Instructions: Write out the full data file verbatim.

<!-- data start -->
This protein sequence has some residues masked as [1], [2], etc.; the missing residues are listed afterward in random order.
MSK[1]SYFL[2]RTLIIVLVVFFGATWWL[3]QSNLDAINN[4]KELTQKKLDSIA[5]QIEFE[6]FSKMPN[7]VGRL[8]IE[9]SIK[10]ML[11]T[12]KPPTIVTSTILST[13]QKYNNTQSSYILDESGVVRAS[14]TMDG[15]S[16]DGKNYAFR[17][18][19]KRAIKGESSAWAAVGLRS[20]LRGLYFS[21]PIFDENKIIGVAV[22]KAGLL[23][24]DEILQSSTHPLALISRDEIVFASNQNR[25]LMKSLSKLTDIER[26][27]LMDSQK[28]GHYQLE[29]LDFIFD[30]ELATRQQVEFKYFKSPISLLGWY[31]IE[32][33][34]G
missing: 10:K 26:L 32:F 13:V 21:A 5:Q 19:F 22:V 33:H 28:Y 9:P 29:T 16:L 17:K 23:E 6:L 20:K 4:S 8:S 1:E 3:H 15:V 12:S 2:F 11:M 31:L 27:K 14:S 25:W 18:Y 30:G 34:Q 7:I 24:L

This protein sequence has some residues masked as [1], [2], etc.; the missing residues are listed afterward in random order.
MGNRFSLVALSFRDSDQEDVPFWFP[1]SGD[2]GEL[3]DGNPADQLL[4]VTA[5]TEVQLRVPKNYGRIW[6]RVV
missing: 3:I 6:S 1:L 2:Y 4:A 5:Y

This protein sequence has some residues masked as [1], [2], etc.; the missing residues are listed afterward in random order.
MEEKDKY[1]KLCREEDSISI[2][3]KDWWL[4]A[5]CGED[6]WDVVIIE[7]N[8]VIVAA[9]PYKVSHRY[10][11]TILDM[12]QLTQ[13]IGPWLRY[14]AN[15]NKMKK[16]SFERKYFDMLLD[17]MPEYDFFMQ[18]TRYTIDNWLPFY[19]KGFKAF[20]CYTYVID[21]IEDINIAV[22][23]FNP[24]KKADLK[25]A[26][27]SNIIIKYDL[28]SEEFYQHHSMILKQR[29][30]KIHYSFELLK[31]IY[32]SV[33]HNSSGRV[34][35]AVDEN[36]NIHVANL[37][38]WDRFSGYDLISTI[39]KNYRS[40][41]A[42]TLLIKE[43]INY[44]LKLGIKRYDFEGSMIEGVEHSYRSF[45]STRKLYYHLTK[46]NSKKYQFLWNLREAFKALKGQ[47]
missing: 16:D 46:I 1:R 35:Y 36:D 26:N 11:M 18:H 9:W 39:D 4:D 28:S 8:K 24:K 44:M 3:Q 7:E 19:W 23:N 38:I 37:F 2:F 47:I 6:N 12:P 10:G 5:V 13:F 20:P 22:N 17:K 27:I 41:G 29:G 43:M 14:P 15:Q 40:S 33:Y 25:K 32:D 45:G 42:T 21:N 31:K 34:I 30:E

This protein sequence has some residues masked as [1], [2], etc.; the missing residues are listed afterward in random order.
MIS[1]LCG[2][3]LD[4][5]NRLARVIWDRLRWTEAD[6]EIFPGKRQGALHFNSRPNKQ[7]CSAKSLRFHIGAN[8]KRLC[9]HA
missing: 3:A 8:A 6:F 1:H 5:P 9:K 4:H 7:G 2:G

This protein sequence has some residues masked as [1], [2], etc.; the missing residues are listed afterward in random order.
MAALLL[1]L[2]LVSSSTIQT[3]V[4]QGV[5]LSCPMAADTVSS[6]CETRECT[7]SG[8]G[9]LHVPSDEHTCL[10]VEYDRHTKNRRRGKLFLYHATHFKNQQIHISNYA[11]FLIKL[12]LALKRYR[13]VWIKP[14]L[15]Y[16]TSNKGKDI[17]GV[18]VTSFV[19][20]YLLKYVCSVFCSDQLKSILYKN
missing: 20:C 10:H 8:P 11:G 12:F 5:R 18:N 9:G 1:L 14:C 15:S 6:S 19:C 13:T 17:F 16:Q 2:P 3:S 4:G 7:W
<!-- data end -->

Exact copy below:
This protein sequence has some residues masked as [1], [2], etc.; the missing residues are listed afterward in random order.
MSK[1]SYFL[2]RTLIIVLVVFFGATWWL[3]QSNLDAINN[4]KELTQKKLDSIA[5]QIEFE[6]FSKMPN[7]VGRL[8]IE[9]SIK[10]ML[11]T[12]KPPTIVTSTILST[13]QKYNNTQSSYILDESGVVRAS[14]TMDG[15]S[16]DGKNYAFR[17][18][19]KRAIKGESSAWAAVGLRS[20]LRGLYFS[21]PIFDENKIIGVAV[22]KAGLL[23][24]DEILQSSTHPLALISRDEIVFASNQNR[25]LMKSLSKLTDIER[26][27]LMDSQK[28]GHYQLE[29]LDFIFD[30]ELATRQQVEFKYFKSPISLLGWY[31]IE[32][33][34]G
missing: 10:K 26:L 32:F 13:V 21:A 5:Q 19:F 22:V 33:H 28:Y 9:P 29:T 16:L 17:K 23:E 6:L 20:K 4:S 8:S 1:E 3:H 15:V 12:S 2:F 11:M 31:L 27:K 14:S 25:W 18:Y 30:G 34:Q 7:I 24:L

This protein sequence has some residues masked as [1], [2], etc.; the missing residues are listed afterward in random order.
MGNRFSLVALSFRDSDQEDVPFWFP[1]SGD[2]GEL[3]DGNPADQLL[4]VTA[5]TEVQLRVPKNYGRIW[6]RVV
missing: 3:I 6:S 1:L 2:Y 4:A 5:Y

This protein sequence has some residues masked as [1], [2], etc.; the missing residues are listed afterward in random order.
MEEKDKY[1]KLCREEDSISI[2][3]KDWWL[4]A[5]CGED[6]WDVVIIE[7]N[8]VIVAA[9]PYKVSHRY[10][11]TILDM[12]QLTQ[13]IGPWLRY[14]AN[15]NKMKK[16]SFERKYFDMLLD[17]MPEYDFFMQ[18]TRYTIDNWLPFY[19]KGFKAF[20]CYTYVID[21]IEDINIAV[22][23]FNP[24]KKADLK[25]A[26][27]SNIIIKYDL[28]SEEFYQHHSMILKQR[29][30]KIHYSFELLK[31]IY[32]SV[33]HNSSGRV[34][35]AVDEN[36]NIHVANL[37][38]WDRFSGYDLISTI[39]KNYRS[40][41]A[42]TLLIKE[43]INY[44]LKLGIKRYDFEGSMIEGVEHSYRSF[45]STRKLYYHLTK[46]NSKKYQFLWNLREAFKALKGQ[47]
missing: 16:D 46:I 1:R 35:Y 36:D 26:N 11:M 18:H 9:W 39:D 4:D 28:S 8:K 24:K 44:M 3:Q 7:E 19:W 23:N 38:I 37:F 2:F 47:I 6:N 12:P 10:G 5:V 13:F 20:P 22:N 17:K 27:I 41:G 29:G 43:M 14:P 15:Q 40:S 33:Y 25:K 32:D 45:G 42:T 21:N 31:K 34:I 30:E

This protein sequence has some residues masked as [1], [2], etc.; the missing residues are listed afterward in random order.
MIS[1]LCG[2][3]LD[4][5]NRLARVIWDRLRWTEAD[6]EIFPGKRQGALHFNSRPNKQ[7]CSAKSLRFHIGAN[8]KRLC[9]HA
missing: 3:A 8:A 6:F 1:H 5:P 9:K 4:H 7:G 2:G

This protein sequence has some residues masked as [1], [2], etc.; the missing residues are listed afterward in random order.
MAALLL[1]L[2]LVSSSTIQT[3]V[4]QGV[5]LSCPMAADTVSS[6]CETRECT[7]SG[8]G[9]LHVPSDEHTCL[10]VEYDRHTKNRRRGKLFLYHATHFKNQQIHISNYA[11]FLIKL[12]LALKRYR[13]VWIKP[14]L[15]Y[16]TSNKGKDI[17]GV[18]VTSFV[19][20]YLLKYVCSVFCSDQLKSILYKN
missing: 20:C 10:H 8:P 11:G 12:F 5:R 18:N 9:G 1:L 14:C 15:S 6:S 19:C 13:T 17:F 16:Q 2:P 3:S 4:G 7:W